Saturday, October 5, 2019

Is Your Child Suffering From Depression?

The happiness of your children is obviously going to be very important to you. No parent wants to think of their child suffering from depression, or anxiety. Yet, unfortunately, mental health issues are very common in children, and can easily slip under the radar and not get diagnosed. 

How Do Mental Health Issues Get Overlooked So Easily?

Very often, wider mental health issues can be disregarded as ‘a phase’. It can be blamed on the age of the child, or it may even get completely missed because your child may be an expert at hiding feelings from you that they are embarrassed about having or don’t fully understand. Some children are not able to articulate how they are feeling about something, and instead, their depression or anxiety can manifest in some other unwanted behaviours. 

What To Look Out For

There are many changes that may occur in your child if they are suffering from depression. Their appetite may change, and they may be eating a lot more, or much less, or even avoiding eating completely. You may have noticed that they don’t seem to be able to concentrate on things so well anymore. They might not be able to hold a full conversation and may seem distracted. There may be times when they seem irritable, or even lose their tempers, or change moods rapidly. 

Have a look at how they react to the things that they love doing. If they don’t seem so keen on their hobbies and interests, it may be a sign that they are struggling with some mental health issues. If they are hiding away from friends and spending less time around people in general, this can be a sign too.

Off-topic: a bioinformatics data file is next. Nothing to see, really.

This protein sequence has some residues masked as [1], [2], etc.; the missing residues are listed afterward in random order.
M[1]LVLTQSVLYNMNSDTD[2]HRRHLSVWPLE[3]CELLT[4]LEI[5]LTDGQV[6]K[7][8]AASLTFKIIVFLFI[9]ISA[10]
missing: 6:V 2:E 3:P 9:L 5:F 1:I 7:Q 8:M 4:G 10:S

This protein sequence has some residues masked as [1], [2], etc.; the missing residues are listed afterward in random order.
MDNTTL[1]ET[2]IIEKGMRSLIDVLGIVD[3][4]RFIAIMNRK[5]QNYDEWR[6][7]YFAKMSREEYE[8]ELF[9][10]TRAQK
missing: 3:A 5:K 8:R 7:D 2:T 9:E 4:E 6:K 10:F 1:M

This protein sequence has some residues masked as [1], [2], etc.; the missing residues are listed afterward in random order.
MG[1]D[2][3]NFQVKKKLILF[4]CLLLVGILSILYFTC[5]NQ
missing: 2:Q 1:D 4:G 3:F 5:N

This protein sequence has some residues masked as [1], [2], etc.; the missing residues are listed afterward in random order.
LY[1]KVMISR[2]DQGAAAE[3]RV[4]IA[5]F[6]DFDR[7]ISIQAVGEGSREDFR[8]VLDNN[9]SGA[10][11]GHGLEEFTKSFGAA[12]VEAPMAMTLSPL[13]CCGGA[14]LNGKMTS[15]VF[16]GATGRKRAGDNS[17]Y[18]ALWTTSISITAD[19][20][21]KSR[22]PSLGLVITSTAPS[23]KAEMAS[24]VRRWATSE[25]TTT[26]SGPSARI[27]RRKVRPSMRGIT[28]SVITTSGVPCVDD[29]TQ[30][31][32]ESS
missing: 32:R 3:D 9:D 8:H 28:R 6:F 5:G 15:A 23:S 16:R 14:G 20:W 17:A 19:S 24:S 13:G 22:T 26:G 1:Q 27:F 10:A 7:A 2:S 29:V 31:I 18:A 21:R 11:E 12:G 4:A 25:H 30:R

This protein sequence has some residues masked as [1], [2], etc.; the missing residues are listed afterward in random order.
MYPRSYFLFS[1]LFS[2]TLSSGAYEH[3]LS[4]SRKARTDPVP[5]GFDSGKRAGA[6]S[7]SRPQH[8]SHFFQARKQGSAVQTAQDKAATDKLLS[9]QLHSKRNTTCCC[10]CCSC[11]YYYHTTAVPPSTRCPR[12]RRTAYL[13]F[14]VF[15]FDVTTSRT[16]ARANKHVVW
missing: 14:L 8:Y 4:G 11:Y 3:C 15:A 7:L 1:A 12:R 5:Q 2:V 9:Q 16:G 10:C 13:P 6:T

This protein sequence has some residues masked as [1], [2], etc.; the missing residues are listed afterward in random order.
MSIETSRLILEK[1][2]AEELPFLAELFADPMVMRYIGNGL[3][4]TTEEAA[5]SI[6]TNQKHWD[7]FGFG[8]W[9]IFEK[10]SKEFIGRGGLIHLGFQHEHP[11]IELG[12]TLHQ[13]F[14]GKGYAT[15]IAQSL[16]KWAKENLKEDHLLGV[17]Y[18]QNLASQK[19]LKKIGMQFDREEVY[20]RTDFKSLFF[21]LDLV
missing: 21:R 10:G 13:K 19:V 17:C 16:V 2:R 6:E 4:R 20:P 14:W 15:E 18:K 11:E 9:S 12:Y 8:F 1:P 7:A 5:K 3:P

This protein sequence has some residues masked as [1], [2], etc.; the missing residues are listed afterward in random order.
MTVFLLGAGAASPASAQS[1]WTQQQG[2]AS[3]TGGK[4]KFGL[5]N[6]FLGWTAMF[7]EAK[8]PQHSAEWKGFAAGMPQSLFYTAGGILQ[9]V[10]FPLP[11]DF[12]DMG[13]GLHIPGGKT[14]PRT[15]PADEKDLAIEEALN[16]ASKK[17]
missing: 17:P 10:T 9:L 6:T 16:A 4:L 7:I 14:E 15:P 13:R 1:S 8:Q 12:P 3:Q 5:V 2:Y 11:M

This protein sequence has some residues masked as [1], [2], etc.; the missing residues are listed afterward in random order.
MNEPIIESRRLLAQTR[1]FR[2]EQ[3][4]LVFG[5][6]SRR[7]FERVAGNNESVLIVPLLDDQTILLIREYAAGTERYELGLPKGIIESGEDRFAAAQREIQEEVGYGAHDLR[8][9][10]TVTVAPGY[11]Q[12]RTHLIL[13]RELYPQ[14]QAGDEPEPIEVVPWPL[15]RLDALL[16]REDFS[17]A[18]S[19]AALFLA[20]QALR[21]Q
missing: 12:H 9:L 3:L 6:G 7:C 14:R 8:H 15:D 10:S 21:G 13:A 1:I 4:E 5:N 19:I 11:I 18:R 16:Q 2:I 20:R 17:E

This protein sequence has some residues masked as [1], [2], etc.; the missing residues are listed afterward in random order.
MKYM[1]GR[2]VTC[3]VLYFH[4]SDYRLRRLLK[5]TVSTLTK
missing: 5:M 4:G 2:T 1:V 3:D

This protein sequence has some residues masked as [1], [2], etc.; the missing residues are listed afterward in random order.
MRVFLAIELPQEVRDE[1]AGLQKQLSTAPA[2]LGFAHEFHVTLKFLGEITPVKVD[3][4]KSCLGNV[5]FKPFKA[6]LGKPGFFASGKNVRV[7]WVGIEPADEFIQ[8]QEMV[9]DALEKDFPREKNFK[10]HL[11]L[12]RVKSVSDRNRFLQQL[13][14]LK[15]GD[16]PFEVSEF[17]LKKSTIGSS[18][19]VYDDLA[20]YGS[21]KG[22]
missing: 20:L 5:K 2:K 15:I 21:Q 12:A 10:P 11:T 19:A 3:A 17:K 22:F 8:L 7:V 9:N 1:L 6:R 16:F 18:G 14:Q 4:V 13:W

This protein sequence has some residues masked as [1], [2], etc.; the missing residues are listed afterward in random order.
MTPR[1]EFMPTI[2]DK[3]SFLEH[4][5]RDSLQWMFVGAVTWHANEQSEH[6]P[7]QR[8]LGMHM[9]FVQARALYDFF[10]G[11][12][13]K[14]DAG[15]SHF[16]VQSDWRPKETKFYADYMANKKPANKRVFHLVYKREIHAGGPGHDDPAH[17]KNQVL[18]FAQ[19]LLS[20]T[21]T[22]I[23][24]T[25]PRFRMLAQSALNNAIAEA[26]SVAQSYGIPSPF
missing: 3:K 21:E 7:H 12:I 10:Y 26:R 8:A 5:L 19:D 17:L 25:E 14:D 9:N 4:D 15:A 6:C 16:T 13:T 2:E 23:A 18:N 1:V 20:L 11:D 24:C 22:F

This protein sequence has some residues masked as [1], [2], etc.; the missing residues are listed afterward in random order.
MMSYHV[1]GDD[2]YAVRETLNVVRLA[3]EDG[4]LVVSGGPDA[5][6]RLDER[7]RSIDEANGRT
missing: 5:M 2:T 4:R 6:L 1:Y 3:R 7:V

What Action Should You Take

Firstly, you need to understand that the way that they are acting is not something that they have control over. Avoid telling them to keep their chin up, or to get over it. Instead, let them know that you are there for them and that you understand them.

If you worry that they have a bigger problem, you may need to help them get the support that they need. This may come from a counsellor who specialises in supporting children, or your teenagers may need to look at mental health programs for young adults. Taking your child to visit your doctor will be useful in the first instance, as they can rule out any physical conditions that may be causing knock-on symptoms. 

Remember, Your Child Is Struggling

You will need to take on board the fact that your child is going through some complicated life issues. You will need to make sure you don’t come across as being negative about their condition, or acting as though they are a burden because of it. You certainly should not be nagging them or making them feel bad about suffering from depression. Try and find positive ways to engage with them, and be sure that they know that they have your support

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